The Little Known Benefit Of Tenderness

Between the fighting and heart hurt consuming our news and attention and the numbness of our industrial work, it can be hard to be hopeful and joyful. So, is there a way? I think there is. It comes from cultivating our capacity for tenderness. As I have said many times, joy is not just a feeling. Joy is an intelligence, an anchor, a practice, a skill, and a compass. When we are embedded in joy as foundational for our well-being and our lives, our relationship with ourselves, each other, nature, and life changes in important ways. It is especially valuable for cultivating a healthy tenderness. 

Changes From A Joy Practice

When we shift to a joy practice, 

  1. we are shifting out of fear as our primary anchor. That means we also change the way we relate to ourselves and others. The system we have keeps us dependent. Many fears that we have come from a fear of being rejected by those we depend on. As a result, we may have developed ways of living and being that are very wary and defensive because we know that dependency is often not a good experience. We all carry the trauma of a system that tries to keep us in line and struggling for survival, whether through our original family and their ways or work or our institutions. Because stresses are increasing financially, socially, and ecologically, few feel secure about their situations, including those well off. 
  2. One of the downsides of our system is the difficulty we have being vulnerable because, in a highly competitive, dog-eat-dog world, vulnerability can be expensive. If the cost of being vulnerable is too high, we will likely pull back. However, without grounded vulnerability, we easily make mistakes in how we live. Vulnerability is an important requirement for being in touch with reality, understanding all of our risks, not just the culturally created ones, and also being able to identify when our culture is missing the mark, which is happening a lot right now with deferred action on environmental issues among other important issues.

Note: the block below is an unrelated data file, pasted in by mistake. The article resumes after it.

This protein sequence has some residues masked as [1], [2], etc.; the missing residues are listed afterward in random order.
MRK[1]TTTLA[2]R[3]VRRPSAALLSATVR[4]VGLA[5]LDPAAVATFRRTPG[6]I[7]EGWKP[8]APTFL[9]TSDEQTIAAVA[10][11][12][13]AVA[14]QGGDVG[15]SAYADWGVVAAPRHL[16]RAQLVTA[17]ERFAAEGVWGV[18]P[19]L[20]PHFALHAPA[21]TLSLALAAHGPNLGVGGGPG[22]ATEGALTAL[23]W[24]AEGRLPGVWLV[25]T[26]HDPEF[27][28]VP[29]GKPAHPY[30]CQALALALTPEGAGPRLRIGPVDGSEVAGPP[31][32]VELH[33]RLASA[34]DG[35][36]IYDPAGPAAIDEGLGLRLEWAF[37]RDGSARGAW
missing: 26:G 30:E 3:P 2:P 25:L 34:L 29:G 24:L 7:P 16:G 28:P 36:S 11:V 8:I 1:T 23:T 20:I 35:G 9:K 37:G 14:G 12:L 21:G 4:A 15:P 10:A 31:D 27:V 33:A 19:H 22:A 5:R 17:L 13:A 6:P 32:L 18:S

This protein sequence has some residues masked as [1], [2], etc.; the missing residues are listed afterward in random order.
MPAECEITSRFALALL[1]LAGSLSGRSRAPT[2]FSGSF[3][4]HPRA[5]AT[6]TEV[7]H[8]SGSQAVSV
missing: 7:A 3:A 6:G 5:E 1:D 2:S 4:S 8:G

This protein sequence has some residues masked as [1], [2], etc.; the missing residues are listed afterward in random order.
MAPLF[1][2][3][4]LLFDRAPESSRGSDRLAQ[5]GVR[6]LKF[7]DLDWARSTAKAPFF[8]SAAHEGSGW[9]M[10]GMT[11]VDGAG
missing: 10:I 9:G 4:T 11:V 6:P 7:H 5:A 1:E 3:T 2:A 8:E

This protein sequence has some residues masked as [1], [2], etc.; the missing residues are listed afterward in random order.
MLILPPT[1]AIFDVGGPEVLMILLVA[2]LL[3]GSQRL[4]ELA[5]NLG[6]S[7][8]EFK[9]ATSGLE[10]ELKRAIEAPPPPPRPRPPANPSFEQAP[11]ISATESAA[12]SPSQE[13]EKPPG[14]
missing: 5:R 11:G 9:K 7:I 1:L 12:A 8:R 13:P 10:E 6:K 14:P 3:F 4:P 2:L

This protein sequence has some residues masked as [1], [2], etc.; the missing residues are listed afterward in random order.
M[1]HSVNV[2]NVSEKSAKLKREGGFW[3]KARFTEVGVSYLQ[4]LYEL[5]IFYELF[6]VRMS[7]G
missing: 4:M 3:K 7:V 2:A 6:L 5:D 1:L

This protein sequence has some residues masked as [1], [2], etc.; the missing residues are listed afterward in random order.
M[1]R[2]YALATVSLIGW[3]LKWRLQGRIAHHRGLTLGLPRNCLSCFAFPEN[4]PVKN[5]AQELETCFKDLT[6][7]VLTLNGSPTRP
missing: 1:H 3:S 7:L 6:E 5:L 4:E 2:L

3. Getting out of fear means reconsidering what we pay attention to and why. It means that we consider whether or not we are attuned to past ideas and fears or whether we are properly attentive to what is going on right now. If we are continually held back by old wounds and trauma, then we will likely have a misplaced idea about what is important and why.  
  4. With a joy practice, your focus is on being constructive, caring and serving the common good.  That means you chose your actions with the intention of creating results that will not only offer joy to yourself and others, but they will also be healthy and create thriving. What a wonderful gift to be able to give. 
  5. Tenderness is a natural energy that helps you make choices that are constructive and caring and serve the common good. So it is actually nourishing and steers you to that which provides nourishment for you and others. 

Tenderness Has Important Social Value

So often tenderness is considered a sappy energy, and it can be suggested that someone who feels tenderness is childish and weak. That is not what tenderness is about.

Tenderness is where you find a sweet spot. Let’s say you are working on a project with some others and need to arrive at a decision of some kind. Tenderness is an energy that tells you when you have arrived at the best solution, the one that works the best for most people or the one that solves the problem best. Tenderness is a wonderful energy for finding what is right in a practical way rather than serving dogmatic ideas about what is right. That is very helpful. So tenderness is actually an energy that tells us when something is right in a practical way. 

Tenderness is an “us” energy, not a “me-me-me” energy. It takes others into account. It lets others in. It accepts others and their needs as legitimate. So there is a lot of acceptance in the energy of tenderness. When you activate tenderness as an important socially constructive energy, you minimize the social rejection that creates so much pain and hostility to the detriment of everyone. 

Tenderness can be a wonderful way to solve problems with others, and make life work when working with others. It creates the spirit of friendship which is a hallmark of a joy practice. Tenderness like friendship are qualities and values that make life easier. Isn’t it time we stopped making it harder than it has to be?

Photo by Valeriia Miller on Unsplash

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